1. The entire banking app has many users roles to support their clients and mixing them with blog writers is not a good idea
    2. The people who write blogs might sometimes be external users which should not have the chance of accessing the internal system
    3. Writing a blog requires a very good editor and other flexibilities for content reviewing, uploading images, embedding external content, etc. That of course impacts the complexity and the time-consuming of this feature.

    In order to achieve this solution faster and cleaner on the tech side, we had to use an existing CMS that would provide us all the blogging features: Text Editor, Content review, User Management, Roles, etc.

    Below is a high-level overview of the banking core features in combination with the Blog Service that actually doesn’t have a good fit in the business logic behind:

    The Solution

    Keeping the architecture clean, implementing the blog service including all blogging requirements, providing the API that would provide the content for mobile apps, and keep the content secure and accessible only for the banking users were the conditions our team should have in mind and achieve by not spending that much effort.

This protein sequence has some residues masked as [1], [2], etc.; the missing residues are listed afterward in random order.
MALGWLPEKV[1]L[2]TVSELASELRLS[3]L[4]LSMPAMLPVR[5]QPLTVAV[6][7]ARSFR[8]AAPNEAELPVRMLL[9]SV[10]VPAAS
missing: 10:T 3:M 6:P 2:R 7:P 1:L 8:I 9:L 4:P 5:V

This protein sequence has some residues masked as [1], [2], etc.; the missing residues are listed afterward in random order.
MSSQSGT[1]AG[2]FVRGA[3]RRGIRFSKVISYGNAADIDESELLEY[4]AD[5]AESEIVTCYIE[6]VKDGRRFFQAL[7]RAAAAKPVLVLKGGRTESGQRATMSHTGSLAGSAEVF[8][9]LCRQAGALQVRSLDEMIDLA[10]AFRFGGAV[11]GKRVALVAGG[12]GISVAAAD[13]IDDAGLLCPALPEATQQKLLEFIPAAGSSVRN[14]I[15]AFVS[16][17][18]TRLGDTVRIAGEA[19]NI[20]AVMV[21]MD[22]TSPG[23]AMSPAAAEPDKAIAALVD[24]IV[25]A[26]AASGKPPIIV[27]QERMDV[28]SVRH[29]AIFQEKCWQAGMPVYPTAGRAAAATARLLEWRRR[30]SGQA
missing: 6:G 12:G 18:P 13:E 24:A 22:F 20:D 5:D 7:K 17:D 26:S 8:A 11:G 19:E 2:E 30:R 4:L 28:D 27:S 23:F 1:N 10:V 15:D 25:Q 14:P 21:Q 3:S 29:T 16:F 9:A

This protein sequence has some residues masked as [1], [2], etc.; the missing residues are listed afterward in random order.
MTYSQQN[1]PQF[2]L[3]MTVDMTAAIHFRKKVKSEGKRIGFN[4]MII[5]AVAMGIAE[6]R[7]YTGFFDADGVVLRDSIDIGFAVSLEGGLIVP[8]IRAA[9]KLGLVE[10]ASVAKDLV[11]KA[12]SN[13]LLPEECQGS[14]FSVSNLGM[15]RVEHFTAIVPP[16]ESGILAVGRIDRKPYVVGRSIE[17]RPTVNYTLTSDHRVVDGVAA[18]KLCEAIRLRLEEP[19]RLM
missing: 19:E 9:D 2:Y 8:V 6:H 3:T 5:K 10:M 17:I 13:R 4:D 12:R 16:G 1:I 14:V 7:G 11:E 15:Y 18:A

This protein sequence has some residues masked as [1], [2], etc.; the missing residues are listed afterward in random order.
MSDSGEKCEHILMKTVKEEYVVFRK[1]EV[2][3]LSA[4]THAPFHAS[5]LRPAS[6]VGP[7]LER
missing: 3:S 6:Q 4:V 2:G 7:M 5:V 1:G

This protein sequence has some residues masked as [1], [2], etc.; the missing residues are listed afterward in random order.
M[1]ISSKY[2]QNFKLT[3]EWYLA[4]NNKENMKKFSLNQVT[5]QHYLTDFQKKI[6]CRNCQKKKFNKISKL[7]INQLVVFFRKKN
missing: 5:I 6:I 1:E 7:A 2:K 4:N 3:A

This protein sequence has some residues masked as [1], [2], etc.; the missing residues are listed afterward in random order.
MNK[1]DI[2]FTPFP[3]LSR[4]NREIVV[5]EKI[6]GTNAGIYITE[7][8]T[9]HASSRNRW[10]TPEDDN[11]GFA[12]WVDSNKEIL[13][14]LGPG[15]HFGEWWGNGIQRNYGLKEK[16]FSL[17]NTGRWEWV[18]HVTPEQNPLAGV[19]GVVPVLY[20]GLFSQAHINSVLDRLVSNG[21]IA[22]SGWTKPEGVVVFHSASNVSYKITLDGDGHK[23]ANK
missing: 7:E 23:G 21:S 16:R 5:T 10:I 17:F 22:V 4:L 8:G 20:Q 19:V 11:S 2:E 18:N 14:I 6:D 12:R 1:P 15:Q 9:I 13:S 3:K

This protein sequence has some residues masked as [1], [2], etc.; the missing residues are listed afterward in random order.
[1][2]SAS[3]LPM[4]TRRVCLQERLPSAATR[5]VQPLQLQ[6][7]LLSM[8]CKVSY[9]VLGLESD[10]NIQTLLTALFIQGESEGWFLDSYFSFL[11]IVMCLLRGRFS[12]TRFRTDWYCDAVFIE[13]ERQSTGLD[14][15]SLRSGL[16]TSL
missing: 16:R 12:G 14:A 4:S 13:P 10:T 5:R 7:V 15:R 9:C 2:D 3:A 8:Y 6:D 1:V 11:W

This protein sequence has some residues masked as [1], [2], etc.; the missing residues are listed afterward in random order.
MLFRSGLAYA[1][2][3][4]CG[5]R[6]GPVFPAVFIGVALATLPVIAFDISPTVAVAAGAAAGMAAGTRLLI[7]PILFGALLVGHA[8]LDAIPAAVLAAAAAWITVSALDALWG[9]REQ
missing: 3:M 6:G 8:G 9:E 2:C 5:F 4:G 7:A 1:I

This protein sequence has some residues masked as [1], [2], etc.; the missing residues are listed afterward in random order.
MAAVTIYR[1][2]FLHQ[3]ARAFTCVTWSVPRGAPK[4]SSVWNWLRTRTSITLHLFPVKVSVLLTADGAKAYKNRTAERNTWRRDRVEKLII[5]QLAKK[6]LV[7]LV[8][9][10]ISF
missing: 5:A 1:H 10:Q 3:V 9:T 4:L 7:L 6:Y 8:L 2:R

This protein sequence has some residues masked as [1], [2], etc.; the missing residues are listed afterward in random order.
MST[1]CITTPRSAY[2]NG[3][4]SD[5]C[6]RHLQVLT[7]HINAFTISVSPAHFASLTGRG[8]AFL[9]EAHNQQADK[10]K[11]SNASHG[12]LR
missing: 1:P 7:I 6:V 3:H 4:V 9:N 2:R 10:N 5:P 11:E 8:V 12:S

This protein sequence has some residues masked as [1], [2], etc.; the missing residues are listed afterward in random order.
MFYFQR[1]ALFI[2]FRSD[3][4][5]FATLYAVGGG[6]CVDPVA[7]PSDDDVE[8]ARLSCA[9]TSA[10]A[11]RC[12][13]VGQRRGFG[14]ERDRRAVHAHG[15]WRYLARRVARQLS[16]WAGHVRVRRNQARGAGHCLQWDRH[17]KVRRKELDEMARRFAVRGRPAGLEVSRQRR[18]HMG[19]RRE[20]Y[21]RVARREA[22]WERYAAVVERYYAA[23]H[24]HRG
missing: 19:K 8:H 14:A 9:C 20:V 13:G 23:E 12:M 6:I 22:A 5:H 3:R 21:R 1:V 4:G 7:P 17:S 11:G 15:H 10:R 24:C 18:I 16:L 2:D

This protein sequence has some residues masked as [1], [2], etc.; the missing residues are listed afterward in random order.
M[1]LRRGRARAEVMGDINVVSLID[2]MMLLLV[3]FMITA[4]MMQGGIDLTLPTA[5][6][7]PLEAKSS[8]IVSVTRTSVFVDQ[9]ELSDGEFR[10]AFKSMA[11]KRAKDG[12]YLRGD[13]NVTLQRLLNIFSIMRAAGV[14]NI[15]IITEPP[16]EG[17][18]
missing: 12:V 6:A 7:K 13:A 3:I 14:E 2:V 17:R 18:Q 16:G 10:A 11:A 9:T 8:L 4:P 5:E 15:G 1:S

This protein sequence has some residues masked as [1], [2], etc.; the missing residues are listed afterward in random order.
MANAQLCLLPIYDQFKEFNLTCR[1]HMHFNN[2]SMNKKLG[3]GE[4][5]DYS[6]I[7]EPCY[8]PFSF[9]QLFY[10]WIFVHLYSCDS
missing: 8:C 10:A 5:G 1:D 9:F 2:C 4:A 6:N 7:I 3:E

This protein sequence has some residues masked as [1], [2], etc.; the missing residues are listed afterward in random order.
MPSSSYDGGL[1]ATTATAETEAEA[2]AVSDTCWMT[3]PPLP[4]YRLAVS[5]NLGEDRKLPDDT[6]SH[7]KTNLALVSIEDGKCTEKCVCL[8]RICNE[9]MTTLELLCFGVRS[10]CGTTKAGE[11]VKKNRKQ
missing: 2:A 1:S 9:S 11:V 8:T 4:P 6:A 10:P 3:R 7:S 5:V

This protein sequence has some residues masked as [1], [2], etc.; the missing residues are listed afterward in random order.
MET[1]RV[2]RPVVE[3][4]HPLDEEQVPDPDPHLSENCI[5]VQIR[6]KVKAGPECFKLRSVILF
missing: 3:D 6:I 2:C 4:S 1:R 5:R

As we have quite good experience with WordPress we decided to do this by using this CMS. We had only one blocking issue we had to solve: allowing only bank users to access the content!

    As we’re using JWT Authentication for the banking ecosystem we had to create a bridge somehow from the WordPress Blog to the Banking Authentication Service which would verify the JWT token. For that, we followed the approach of a third party authentication service and we created a custom plugin that will handle this part.

    As WordPress requires the user to be stored in their database in order to make the authentication work our plugin has these responsibilities:

    1. Allow the WordPress Admin to define the third party authentication service API Endpoint which then will handle the JWT confirmation part.
    2. When an API call is performed in the WordPress API the plugin has the responsibility to verify the authentication token provided in that request.
    3. The plugin is responsible to keep in sync with users that are performing requests for the first time and store them in the WP database and for security matters, they should be only subscribers.